PostPosted: Mar 10th, '12, 15:36 
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What melted? The polycarbonate cover or the pvc pipes? The limited amount of reading I've done on this suggests that white PVC pipe painted black may not release chemicals when heated as they are a form rigid PVC (uPVC) to which plasticisers have not been added (see http://en.wikipedia.org/wiki/Pvc ). I don't know how hot they can get before they fail though. Glass would be better than polycarbonate as a cover. Some PVC can contain heavy metals like lead and cadmium too which are used as heat stabilisers.

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 Post subject: Re: Tilapia Temperature.
PostPosted: Mar 10th, '12, 19:02 
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I like the idea of the poly pipe very much (even not for Tilapia, as a general idea.)
I'd like to bring something up again though... How do you keep all this heated water from loosing heat during the night? :sad:


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 Post subject: Re: Tilapia Temperature.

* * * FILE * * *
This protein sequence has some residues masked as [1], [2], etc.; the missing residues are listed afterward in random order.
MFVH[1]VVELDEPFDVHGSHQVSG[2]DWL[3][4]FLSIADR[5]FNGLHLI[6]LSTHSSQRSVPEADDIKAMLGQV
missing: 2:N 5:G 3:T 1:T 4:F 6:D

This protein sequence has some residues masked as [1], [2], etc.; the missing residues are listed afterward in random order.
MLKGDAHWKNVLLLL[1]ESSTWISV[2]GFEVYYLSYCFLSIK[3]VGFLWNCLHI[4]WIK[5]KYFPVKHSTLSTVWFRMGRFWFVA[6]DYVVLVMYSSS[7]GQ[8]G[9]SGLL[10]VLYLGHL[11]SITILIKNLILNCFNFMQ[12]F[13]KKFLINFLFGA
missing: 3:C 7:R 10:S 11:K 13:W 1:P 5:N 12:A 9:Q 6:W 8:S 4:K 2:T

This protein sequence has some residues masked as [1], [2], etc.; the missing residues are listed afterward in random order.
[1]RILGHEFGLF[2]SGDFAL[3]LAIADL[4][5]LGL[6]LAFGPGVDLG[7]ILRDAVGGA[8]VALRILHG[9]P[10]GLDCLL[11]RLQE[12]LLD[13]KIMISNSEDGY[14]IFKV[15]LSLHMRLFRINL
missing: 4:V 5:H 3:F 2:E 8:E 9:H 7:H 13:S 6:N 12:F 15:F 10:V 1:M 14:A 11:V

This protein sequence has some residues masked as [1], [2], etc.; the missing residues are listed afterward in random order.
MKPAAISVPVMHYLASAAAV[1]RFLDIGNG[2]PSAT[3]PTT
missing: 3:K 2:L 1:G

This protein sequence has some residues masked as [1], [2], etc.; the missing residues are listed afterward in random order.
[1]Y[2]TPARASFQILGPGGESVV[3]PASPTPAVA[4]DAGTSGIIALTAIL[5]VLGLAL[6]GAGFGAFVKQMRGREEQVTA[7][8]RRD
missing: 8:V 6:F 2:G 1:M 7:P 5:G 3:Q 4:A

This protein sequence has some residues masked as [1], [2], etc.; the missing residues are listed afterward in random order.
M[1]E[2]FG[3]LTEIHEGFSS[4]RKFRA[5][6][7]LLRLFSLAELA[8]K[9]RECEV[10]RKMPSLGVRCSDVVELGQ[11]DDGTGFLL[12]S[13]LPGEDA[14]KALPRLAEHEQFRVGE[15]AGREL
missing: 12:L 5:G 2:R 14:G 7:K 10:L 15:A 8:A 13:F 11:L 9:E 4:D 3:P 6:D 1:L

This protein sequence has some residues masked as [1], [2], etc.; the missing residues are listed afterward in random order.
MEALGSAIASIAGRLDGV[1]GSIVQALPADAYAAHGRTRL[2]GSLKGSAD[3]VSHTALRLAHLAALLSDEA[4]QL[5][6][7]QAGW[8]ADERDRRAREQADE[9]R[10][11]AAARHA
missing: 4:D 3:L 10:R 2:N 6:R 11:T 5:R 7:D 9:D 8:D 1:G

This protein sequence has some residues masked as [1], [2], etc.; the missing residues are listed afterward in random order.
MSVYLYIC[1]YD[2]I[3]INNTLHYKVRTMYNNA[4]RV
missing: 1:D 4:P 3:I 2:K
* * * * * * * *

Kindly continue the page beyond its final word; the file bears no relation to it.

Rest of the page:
PostPosted: Mar 10th, '12, 20:31 
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tojo wrote:
How do you keep all this heated water from loosing heat during the night? :sad:

Ahh... the million dollar question... :mrgreen:

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 Post subject: Re: Tilapia Temperature.
PostPosted: Mar 10th, '12, 22:58 
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Hah - I bet even if I had 1 million dollars nobody could answer that.


Some food for thought: some poeple use old tires for growing potatoes for the reasons of being easily stackable one above the other (so you can add volume as your plant grows) but also because they cumulate heat and do a sort of slow-release during the evening hours.
Maybe a round and smaller (diameter-wise) tank that could fit into the largest size of old tires? (huge truck/tractor tires)